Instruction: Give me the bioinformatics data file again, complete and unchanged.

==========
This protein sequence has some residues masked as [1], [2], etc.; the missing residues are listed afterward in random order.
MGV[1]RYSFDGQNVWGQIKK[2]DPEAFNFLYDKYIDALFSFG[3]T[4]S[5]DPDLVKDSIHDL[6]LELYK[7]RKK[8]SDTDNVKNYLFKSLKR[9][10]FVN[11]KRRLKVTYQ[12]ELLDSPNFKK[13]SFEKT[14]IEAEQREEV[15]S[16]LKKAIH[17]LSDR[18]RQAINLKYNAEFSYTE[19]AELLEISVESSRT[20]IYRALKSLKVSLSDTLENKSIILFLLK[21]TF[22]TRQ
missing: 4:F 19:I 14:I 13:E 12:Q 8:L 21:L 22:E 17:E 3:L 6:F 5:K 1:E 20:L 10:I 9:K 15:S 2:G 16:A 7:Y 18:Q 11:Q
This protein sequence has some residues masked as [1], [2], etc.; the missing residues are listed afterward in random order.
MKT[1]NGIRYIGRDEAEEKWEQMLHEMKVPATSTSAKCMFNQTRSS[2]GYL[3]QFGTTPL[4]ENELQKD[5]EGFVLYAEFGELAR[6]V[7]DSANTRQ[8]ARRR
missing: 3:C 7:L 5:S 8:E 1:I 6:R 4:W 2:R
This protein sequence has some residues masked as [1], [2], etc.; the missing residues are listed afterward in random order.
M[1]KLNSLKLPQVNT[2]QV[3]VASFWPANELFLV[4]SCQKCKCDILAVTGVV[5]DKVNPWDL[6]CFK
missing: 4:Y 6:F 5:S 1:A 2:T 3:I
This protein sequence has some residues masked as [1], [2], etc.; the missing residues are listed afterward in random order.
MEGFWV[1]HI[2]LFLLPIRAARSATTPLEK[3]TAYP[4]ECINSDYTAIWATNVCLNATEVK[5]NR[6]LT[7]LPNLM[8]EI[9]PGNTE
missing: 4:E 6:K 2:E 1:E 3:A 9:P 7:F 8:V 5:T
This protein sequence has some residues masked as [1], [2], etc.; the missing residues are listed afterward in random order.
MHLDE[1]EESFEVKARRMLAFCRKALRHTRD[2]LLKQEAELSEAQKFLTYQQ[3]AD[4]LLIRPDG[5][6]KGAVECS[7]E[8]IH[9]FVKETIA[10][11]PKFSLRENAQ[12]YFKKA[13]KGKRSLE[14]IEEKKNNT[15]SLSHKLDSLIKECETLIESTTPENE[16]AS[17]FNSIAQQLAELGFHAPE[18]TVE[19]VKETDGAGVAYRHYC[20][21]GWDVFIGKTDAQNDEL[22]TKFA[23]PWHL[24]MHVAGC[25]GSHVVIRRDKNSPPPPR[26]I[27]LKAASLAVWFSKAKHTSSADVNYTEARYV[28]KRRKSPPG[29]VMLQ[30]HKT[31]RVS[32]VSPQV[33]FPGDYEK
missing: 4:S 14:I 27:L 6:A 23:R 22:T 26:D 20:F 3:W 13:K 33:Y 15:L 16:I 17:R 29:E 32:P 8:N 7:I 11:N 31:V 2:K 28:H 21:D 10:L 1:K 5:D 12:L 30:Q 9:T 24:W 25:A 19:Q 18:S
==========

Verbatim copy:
This protein sequence has some residues masked as [1], [2], etc.; the missing residues are listed afterward in random order.
MGV[1]RYSFDGQNVWGQIKK[2]DPEAFNFLYDKYIDALFSFG[3]T[4]S[5]DPDLVKDSIHDL[6]LELYK[7]RKK[8]SDTDNVKNYLFKSLKR[9][10]FVN[11]KRRLKVTYQ[12]ELLDSPNFKK[13]SFEKT[14]IEAEQREEV[15]S[16]LKKAIH[17]LSDR[18]RQAINLKYNAEFSYTE[19]AELLEISVESSRT[20]IYRALKSLKVSLSDTLENKSIILFLLK[21]TF[22]TRQ
missing: 4:F 19:I 14:I 13:E 12:Q 8:L 21:L 22:E 17:E 3:L 6:F 5:K 1:E 20:L 10:I 9:K 15:S 2:G 16:A 7:Y 18:Q 11:Q
This protein sequence has some residues masked as [1], [2], etc.; the missing residues are listed afterward in random order.
MKT[1]NGIRYIGRDEAEEKWEQMLHEMKVPATSTSAKCMFNQTRSS[2]GYL[3]QFGTTPL[4]ENELQKD[5]EGFVLYAEFGELAR[6]V[7]DSANTRQ[8]ARRR
missing: 3:C 7:L 5:S 8:E 1:I 6:R 4:W 2:R
This protein sequence has some residues masked as [1], [2], etc.; the missing residues are listed afterward in random order.
M[1]KLNSLKLPQVNT[2]QV[3]VASFWPANELFLV[4]SCQKCKCDILAVTGVV[5]DKVNPWDL[6]CFK
missing: 4:Y 6:F 5:S 1:A 2:T 3:I
This protein sequence has some residues masked as [1], [2], etc.; the missing residues are listed afterward in random order.
MEGFWV[1]HI[2]LFLLPIRAARSATTPLEK[3]TAYP[4]ECINSDYTAIWATNVCLNATEVK[5]NR[6]LT[7]LPNLM[8]EI[9]PGNTE
missing: 4:E 6:K 2:E 1:E 3:A 9:P 7:F 8:V 5:T
This protein sequence has some residues masked as [1], [2], etc.; the missing residues are listed afterward in random order.
MHLDE[1]EESFEVKARRMLAFCRKALRHTRD[2]LLKQEAELSEAQKFLTYQQ[3]AD[4]LLIRPDG[5][6]KGAVECS[7]E[8]IH[9]FVKETIA[10][11]PKFSLRENAQ[12]YFKKA[13]KGKRSLE[14]IEEKKNNT[15]SLSHKLDSLIKECETLIESTTPENE[16]AS[17]FNSIAQQLAELGFHAPE[18]TVE[19]VKETDGAGVAYRHYC[20][21]GWDVFIGKTDAQNDEL[22]TKFA[23]PWHL[24]MHVAGC[25]GSHVVIRRDKNSPPPPR[26]I[27]LKAASLAVWFSKAKHTSSADVNYTEARYV[28]KRRKSPPG[29]VMLQ[30]HKT[31]RVS[32]VSPQV[33]FPGDYEK
missing: 4:S 14:I 27:L 6:A 23:R 22:T 26:D 20:F 3:W 13:K 33:Y 15:L 16:I 17:R 29:E 32:P 8:N 7:I 11:N 31:V 2:K 28:H 21:D 10:L 1:K 5:D 12:L 30:Q 9:T 24:W 25:A 19:Q 18:S